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Fonte: Future Of Privacy Forum

Advanced algorithms, machine learning (ML), and artificial intelligence (AI) are appearing across digital and technology sectors from healthcare to financial institutions, and in contexts ranging from voice-activated digital assistants, to traffic routing, identifying at-risk students, and getting purchase recommendations on various online platforms. Embedded in new technologies like autonomous cars and smart phones to enable cutting edge features, AI is equally being applied to established industries such as agriculture and telecomm to increase accuracy and efficiency. We see already that machine learning is becoming the foundation of many of the products and services in our daily lives, the underlying structure in much the same way that electricity faded from novelty to background during the industrialization of modern life 100 years ago.

Understanding AI and its underlying algorithmic processes presents new challenges for privacy officers and others responsible for data governance in companies ranging from retailers to cloud service providers. In the absence of targeted legal or regulatory obligations, AI poses new ethical and practical challenges for companies that strive to maximize consumer benefits while preventing potential harms.

Along with the benefits from the increased use of artificial intelligence and machine learning models underlying new technology, we also have seen public examples of the ways in which these algorithms can reflect some of the most glaring biases within society. From chatbots that “learn” to be racist, policing algorithms with questionable results, and cameras which do not recognize people of certain races, the past few years have shown that AI is not immune to problems of discrimination and bias. AI however, also has many potential benefits, including promising outlooks for the disability community and the increased accuracy of diagnosis and other applications to improve healthcare. The incredible potential of AI means that it is important to address concerns around its implementation in order to ensure consumer trust and safety. The problems of bias or fairness in ML systems are a key challenge in achieving that reliability. This issue is complex – fairness is not a fixed concept. What is “fair” by one measure might not be equitable in another. While many industry leaders have identified controlling bias as a goal in their published AI policies, there is no consensus on exactly how this can be achieved.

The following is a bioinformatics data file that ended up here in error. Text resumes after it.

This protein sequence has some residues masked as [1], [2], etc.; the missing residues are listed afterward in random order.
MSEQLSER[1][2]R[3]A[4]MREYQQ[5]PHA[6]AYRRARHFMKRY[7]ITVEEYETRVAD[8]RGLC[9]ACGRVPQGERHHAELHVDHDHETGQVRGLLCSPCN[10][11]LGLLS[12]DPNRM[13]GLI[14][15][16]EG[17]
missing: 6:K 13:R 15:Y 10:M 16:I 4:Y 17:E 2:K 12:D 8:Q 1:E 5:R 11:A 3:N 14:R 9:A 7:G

In one of the most notable cases of apparent AI bias, ProPublica published a report in which they claimed an algorithm, designed to predict the likelihood a defendant would reoffend, displayed racial bias. The algorithm assigned a score from 1 to 10, claiming to offer an assessment of the risk that a given defendant would go on to reoffend. This number was then often used as a factor in determining eligibility for bail. Notably, “race” was not amongst the various inputs which were used in determining the risk level. However, in their report, ProPublica found that among defendants who went on to not reoffend, black defendants were more than twice as likely as white defendants to have received a mid- or high-risk score. ProPublica correctly highlighted the unfairness of such disparate outcomes, but the issue of whether the scores were simply racially biased, it turns out, is more complicated.

The algorithm had been calibrated to ensure the risk level of reoffending “meant the same thing” from one defendant to another. Thus, of the defendants who were given a level 7, 60% of white defendants and 61% of black defendants went on to reoffend – a statistically similar outcome. However, in designing the program to achieve this level of equity (a “7” means ~60% chance of reoffending, across the board) means that the program forced distribution between low, mid, and high-risk categories in a way that resulted in more Black defendants receiving a higher score. There is no mathematical way to equalize both of these measures at the same time, within the same model. Data scientists have shown that multiple measures of “fairness” may be impossible to achieve simultaneously.

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